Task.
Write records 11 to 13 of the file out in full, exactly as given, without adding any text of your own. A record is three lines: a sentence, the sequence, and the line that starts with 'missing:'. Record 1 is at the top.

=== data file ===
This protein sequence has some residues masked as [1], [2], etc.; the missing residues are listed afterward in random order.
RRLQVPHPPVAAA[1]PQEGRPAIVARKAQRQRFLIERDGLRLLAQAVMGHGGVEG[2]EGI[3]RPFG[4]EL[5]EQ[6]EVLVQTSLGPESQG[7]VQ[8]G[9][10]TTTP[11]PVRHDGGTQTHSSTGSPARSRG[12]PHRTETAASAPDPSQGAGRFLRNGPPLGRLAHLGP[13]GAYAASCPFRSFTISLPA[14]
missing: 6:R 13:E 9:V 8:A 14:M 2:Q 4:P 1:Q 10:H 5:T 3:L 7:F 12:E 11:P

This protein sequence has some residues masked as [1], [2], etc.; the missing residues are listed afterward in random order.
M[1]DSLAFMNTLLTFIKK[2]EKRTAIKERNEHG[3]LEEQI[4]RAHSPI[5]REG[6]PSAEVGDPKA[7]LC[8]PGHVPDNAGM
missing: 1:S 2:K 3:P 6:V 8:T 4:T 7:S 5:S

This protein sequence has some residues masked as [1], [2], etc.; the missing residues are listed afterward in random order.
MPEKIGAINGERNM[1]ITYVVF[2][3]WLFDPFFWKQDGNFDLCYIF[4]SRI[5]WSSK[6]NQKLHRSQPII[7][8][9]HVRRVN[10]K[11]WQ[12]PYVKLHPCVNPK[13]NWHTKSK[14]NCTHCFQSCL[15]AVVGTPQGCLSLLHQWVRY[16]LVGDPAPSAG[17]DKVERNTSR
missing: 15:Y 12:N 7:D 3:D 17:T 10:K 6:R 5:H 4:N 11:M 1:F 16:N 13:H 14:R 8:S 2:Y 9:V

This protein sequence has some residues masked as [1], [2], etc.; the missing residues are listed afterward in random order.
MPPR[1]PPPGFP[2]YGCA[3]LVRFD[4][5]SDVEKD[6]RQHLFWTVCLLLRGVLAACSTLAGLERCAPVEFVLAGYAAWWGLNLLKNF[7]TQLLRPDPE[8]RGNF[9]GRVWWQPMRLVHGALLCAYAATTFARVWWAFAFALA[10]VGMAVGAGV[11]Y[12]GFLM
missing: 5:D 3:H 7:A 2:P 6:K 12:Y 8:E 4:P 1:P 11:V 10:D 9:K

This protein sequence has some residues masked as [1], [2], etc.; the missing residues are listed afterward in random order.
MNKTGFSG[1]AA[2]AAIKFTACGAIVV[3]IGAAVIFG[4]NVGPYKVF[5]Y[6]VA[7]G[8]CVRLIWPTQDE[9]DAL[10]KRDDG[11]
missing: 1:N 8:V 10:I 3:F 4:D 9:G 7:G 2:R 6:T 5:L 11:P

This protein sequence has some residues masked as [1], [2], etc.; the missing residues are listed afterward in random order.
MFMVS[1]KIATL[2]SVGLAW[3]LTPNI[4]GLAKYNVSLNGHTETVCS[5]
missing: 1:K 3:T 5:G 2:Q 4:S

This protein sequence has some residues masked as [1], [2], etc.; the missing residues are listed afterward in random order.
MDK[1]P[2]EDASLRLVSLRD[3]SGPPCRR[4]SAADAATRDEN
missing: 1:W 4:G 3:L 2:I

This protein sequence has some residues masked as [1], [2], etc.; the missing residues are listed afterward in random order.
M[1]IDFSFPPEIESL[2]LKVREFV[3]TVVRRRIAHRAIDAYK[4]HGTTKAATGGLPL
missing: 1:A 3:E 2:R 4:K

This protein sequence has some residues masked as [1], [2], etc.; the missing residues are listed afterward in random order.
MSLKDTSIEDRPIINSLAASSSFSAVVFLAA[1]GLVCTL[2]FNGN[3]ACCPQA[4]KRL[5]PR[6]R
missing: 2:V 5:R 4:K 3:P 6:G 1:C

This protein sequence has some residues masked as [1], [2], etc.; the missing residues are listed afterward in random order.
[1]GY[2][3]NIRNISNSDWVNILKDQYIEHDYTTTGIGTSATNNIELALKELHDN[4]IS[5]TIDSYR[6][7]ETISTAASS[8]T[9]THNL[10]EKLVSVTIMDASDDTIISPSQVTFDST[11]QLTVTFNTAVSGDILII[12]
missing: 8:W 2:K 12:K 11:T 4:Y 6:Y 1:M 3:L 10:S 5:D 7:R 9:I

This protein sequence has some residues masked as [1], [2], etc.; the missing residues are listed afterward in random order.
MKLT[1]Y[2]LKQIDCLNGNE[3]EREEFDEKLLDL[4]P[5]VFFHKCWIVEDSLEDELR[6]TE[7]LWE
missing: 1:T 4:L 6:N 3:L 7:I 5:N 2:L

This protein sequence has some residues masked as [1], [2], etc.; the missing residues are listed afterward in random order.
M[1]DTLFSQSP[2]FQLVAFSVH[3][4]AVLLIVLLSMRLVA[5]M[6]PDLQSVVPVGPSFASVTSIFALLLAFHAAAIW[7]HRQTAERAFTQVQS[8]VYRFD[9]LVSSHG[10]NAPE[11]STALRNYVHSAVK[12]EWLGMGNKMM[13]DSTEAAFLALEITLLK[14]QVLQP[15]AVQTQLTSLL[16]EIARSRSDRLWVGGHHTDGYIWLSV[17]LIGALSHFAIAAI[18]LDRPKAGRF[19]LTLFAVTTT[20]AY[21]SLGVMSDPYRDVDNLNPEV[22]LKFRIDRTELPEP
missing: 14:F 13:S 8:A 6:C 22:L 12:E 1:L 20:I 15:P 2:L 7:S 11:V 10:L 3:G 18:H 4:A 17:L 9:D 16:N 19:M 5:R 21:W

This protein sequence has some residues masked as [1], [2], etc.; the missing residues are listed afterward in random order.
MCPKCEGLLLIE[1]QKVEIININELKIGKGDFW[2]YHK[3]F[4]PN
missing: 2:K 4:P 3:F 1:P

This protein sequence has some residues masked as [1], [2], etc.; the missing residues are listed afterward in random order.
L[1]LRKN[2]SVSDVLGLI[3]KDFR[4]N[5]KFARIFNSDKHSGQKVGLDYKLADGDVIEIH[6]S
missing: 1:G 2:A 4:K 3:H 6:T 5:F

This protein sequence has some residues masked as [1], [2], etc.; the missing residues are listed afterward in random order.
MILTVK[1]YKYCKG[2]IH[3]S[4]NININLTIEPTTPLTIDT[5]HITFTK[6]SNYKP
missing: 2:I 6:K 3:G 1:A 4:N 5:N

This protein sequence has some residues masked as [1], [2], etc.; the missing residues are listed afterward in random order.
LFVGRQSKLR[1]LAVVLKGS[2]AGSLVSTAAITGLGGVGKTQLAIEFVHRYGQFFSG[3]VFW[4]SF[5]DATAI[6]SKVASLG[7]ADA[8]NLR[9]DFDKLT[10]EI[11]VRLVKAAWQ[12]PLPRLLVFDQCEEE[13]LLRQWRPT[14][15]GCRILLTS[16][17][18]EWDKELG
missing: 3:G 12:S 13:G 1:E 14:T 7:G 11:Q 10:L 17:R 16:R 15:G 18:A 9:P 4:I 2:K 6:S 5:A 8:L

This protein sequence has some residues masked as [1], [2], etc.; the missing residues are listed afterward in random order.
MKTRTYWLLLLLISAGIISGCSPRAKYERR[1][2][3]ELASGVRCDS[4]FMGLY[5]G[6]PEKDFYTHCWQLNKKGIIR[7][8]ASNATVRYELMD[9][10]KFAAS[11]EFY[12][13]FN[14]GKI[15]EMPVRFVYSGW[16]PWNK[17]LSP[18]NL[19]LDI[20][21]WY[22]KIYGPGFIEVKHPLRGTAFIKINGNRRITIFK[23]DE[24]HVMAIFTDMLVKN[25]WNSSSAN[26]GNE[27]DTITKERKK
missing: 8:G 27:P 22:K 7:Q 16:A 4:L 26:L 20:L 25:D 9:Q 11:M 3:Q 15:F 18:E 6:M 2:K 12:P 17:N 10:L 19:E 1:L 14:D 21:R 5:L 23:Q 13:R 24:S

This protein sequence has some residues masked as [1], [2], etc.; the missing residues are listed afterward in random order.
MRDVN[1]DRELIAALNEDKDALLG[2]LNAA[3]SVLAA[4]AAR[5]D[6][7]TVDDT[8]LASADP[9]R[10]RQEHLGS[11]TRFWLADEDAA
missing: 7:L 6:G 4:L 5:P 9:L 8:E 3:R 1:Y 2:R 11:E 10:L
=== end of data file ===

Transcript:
This protein sequence has some residues masked as [1], [2], etc.; the missing residues are listed afterward in random order.
MKLT[1]Y[2]LKQIDCLNGNE[3]EREEFDEKLLDL[4]P[5]VFFHKCWIVEDSLEDELR[6]TE[7]LWE
missing: 1:T 4:L 6:N 3:L 7:I 5:N 2:L

This protein sequence has some residues masked as [1], [2], etc.; the missing residues are listed afterward in random order.
M[1]DTLFSQSP[2]FQLVAFSVH[3][4]AVLLIVLLSMRLVA[5]M[6]PDLQSVVPVGPSFASVTSIFALLLAFHAAAIW[7]HRQTAERAFTQVQS[8]VYRFD[9]LVSSHG[10]NAPE[11]STALRNYVHSAVK[12]EWLGMGNKMM[13]DSTEAAFLALEITLLK[14]QVLQP[15]AVQTQLTSLL[16]EIARSRSDRLWVGGHHTDGYIWLSV[17]LIGALSHFAIAAI[18]LDRPKAGRF[19]LTLFAVTTT[20]AY[21]SLGVMSDPYRDVDNLNPEV[22]LKFRIDRTELPEP
missing: 14:F 13:S 8:A 6:C 22:L 12:E 1:L 20:I 15:P 2:L 7:S 11:V 10:L 3:G 18:H 4:A 17:L 9:D 16:N 19:M 5:R 21:W

This protein sequence has some residues masked as [1], [2], etc.; the missing residues are listed afterward in random order.
MCPKCEGLLLIE[1]QKVEIININELKIGKGDFW[2]YHK[3]F[4]PN
missing: 2:K 4:P 3:F 1:P